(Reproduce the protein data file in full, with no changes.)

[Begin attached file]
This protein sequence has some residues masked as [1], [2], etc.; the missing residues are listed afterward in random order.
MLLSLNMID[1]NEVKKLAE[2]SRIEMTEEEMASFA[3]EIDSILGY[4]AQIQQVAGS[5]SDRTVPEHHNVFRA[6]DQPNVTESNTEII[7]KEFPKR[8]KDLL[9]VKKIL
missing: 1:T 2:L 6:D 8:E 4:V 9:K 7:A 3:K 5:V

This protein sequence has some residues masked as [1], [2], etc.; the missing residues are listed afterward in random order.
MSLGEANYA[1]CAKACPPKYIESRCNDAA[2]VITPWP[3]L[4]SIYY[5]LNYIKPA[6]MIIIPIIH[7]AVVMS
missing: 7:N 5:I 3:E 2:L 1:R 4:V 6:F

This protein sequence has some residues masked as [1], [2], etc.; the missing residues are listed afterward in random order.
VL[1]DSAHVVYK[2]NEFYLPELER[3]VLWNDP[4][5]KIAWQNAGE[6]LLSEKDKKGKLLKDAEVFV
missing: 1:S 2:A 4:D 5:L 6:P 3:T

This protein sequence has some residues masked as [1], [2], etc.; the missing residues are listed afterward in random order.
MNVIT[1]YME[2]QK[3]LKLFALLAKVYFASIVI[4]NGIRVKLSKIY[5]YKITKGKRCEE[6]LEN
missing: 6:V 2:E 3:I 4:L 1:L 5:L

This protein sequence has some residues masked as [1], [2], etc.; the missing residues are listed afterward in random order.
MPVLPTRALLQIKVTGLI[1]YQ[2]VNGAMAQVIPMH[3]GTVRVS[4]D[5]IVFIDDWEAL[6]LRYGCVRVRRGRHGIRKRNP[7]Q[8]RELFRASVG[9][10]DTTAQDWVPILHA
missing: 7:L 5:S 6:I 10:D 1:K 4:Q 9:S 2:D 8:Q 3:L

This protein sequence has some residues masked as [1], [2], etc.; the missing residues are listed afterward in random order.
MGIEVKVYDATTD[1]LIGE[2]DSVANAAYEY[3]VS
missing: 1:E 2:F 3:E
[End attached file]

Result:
This protein sequence has some residues masked as [1], [2], etc.; the missing residues are listed afterward in random order.
MLLSLNMID[1]NEVKKLAE[2]SRIEMTEEEMASFA[3]EIDSILGY[4]AQIQQVAGS[5]SDRTVPEHHNVFRA[6]DQPNVTESNTEII[7]KEFPKR[8]KDLL[9]VKKIL
missing: 1:T 2:L 6:D 8:E 4:V 9:K 7:A 3:K 5:V

This protein sequence has some residues masked as [1], [2], etc.; the missing residues are listed afterward in random order.
MSLGEANYA[1]CAKACPPKYIESRCNDAA[2]VITPWP[3]L[4]SIYY[5]LNYIKPA[6]MIIIPIIH[7]AVVMS
missing: 7:N 5:I 3:E 2:L 1:R 4:V 6:F

This protein sequence has some residues masked as [1], [2], etc.; the missing residues are listed afterward in random order.
VL[1]DSAHVVYK[2]NEFYLPELER[3]VLWNDP[4][5]KIAWQNAGE[6]LLSEKDKKGKLLKDAEVFV
missing: 1:S 2:A 4:D 5:L 6:P 3:T

This protein sequence has some residues masked as [1], [2], etc.; the missing residues are listed afterward in random order.
MNVIT[1]YME[2]QK[3]LKLFALLAKVYFASIVI[4]NGIRVKLSKIY[5]YKITKGKRCEE[6]LEN
missing: 6:V 2:E 3:I 4:L 1:L 5:L

This protein sequence has some residues masked as [1], [2], etc.; the missing residues are listed afterward in random order.
MPVLPTRALLQIKVTGLI[1]YQ[2]VNGAMAQVIPMH[3]GTVRVS[4]D[5]IVFIDDWEAL[6]LRYGCVRVRRGRHGIRKRNP[7]Q[8]RELFRASVG[9][10]DTTAQDWVPILHA
missing: 7:L 5:S 6:I 10:D 1:K 4:Q 9:S 2:D 8:Q 3:L

This protein sequence has some residues masked as [1], [2], etc.; the missing residues are listed afterward in random order.
MGIEVKVYDATTD[1]LIGE[2]DSVANAAYEY[3]VS
missing: 1:E 2:F 3:E